The degree to which an individual takes interest in an outdoor activity — such as going for a run, hiking in the mountains, or paddleboarding — depends basically on the beauty of the immediate ecosystem. For example, landscapes that encompass rolling hills covered in yellow and lavender, a sparkling blue sea or a stream trickling across rocks can be an advantage to one’s mental and physical health.
This sense of well-being is one of the aspects studied in ecosystem service (ES) evaluations, which measure the contributions of landscapes to the well-being of people so as to inform environmental policy.
To reinforce these evaluations, researchers from EPFL and Wageningen University have created a new type of model that employs artificial intelligence (AI) to integrate people’s aesthetic satisfaction with a landscape. Their model — based on nearly nine million pictures of British landscapes posted on Flickr — can be reproduced on a large scale since it uses data available on social media.
The model is the first to incorporate perceptions into how people appreciate landscapes at such a large scale while remaining as accurate as current approaches. Their research has been published in Scientific Reports, a Nature publication.
To create their model, the researchers trained a deep-learning algorithm on more than 200,000 photos of landscapes in Great Britain acquired from the Scenic-Or-Not database. These photos, containing a geographically illustrative dataset of Great Britain, were rated based on their aesthetic quality, or “scenicness,” via a crowd-sourced survey.
This method allowed the scientists to incorporate factors addressing how people enjoy landscapes individually — factors that have been overlooked in conventional large-scale ES evaluations. The researchers then tested their deep-learning model, which is based on neural networks, on more than nine million Flickr pictures, also combining other AI-based models in their predictions of picturesque beauty.
Lastly, they compared the output from their model with the outcomes of a more traditional, environmental indicator-based model.
A More Accurate Model
The researchers compiled their conclusions on maps of Great Britain with color codes representing the level of scenicness. Both models discovered that the Lake District in England, Snowdonia National Park in Wales and the Scottish Highlands were areas of predominantly high aesthetic value and well-being.
The results from the two models are roughly the same at a resolution of 5 km². They both also clearly identified urban areas like London and Glasgow as being less attractive.
Devis Tuia, Associate Professor, Environmental Computational Science and Earth Observation Laboratory, EPFL
However, at a resolution of 500 m², inconsistencies emerge and the Flickr model comes across as being more exact. For example, Richmond Park, Greater London and Heathrow airport are projected as being very picturesque areas by the conventional model, whereas the Flickr model more accurately categorizes them as absolutely un-scenic.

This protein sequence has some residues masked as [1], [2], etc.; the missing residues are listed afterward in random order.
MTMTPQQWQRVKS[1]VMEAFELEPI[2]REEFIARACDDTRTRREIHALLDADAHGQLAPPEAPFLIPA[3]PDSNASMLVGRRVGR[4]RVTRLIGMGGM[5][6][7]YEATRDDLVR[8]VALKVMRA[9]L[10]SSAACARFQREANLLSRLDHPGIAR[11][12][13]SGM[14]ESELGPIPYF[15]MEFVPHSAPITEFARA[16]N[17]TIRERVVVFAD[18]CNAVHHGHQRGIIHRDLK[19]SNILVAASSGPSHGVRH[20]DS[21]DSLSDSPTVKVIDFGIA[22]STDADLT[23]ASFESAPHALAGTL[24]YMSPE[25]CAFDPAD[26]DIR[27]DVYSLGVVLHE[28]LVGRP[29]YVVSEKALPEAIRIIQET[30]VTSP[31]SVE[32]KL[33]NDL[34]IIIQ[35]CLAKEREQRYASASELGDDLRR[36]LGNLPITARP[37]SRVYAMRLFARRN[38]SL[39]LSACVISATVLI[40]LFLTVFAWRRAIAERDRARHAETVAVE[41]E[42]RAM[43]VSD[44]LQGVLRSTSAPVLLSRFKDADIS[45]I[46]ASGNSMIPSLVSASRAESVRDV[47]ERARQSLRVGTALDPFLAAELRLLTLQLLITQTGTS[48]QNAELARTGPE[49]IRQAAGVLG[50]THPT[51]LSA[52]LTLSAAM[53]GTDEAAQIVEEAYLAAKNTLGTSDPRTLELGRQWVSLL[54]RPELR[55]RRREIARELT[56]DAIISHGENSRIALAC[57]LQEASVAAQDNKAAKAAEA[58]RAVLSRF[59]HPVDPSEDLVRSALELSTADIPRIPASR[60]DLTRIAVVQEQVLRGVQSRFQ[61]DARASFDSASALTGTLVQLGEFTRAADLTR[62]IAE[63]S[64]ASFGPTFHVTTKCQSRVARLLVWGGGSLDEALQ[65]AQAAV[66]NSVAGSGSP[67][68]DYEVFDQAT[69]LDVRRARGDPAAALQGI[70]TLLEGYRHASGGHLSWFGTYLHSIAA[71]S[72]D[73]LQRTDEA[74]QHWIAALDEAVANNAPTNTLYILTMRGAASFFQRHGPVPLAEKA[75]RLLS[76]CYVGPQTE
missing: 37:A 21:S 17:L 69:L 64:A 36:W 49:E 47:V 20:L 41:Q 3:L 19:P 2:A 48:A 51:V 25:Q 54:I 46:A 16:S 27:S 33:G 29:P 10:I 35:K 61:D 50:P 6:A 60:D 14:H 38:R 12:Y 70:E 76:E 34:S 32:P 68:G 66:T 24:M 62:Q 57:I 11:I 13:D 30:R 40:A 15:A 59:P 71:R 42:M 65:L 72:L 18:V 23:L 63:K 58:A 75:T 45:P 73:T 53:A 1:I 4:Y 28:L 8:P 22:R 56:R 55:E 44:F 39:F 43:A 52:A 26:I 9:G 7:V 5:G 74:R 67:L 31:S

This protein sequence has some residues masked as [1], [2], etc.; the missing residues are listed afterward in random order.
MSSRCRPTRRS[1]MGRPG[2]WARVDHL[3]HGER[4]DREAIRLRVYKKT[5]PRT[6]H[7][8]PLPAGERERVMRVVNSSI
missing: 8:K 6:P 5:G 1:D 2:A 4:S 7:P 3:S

An Entirely New Way to Assess the Environment and How People Interact with it
Owing to the combination of deep learning and social media, the researchers’ model can also assess how people’s appreciation of the appealing quality of a landscape deviates over time. In a further experiment, the team examined natural park areas in Great Britain that are known for their extraordinary beauty, such as the Pembrokeshire coast in Wales, the Lake District and the Cairngorms in Scotland.
This experiment enabled them to analyze how appealing factors are connected to the seasons. The “snow” factor, for instance, aligns with weather reports during the same periods — the new model precisely presented the 2009–2010 winter as being predominantly snowy.
The researchers even noticed that the occurrence of “snow” increased close to the weekend when people were more inclined to visit snowy landscapes, while the occurrence of “asphalt” remained comparatively constant during the week.
“This indicates that the use of social media-based data provides a combination of information about the state of the environment and how people interact with it,” says Tuia. “Such information has never before been obtained with such a high degree of accuracy.”
It’s not easy to measure on a large scale how the aesthetic quality of a landscape contributes to people’s well-being. Our research provides a technology-based method for modeling people’s aesthetic enjoyment while incorporating the most important factor – the individuals themselves.
Ilan Havinga, PhD Student, Wageningen University
The subsequent step would be to test whether the model can be applied to other countries, given how diverse their cultures and landscapes can be. Researchers would have to discover a way to teach AI algorithms using locally applicable criteria.
Projects to that effect are already ongoing in Spain, The Netherlands and other European countries to aid environmental conservation policies throughout Europe.
Havinga, I., et al. (2021) Social media and deep learning capture the aesthetic quality of the landscape. Scientific Reports. doi.org/10.1038/s41598-021-99282-0.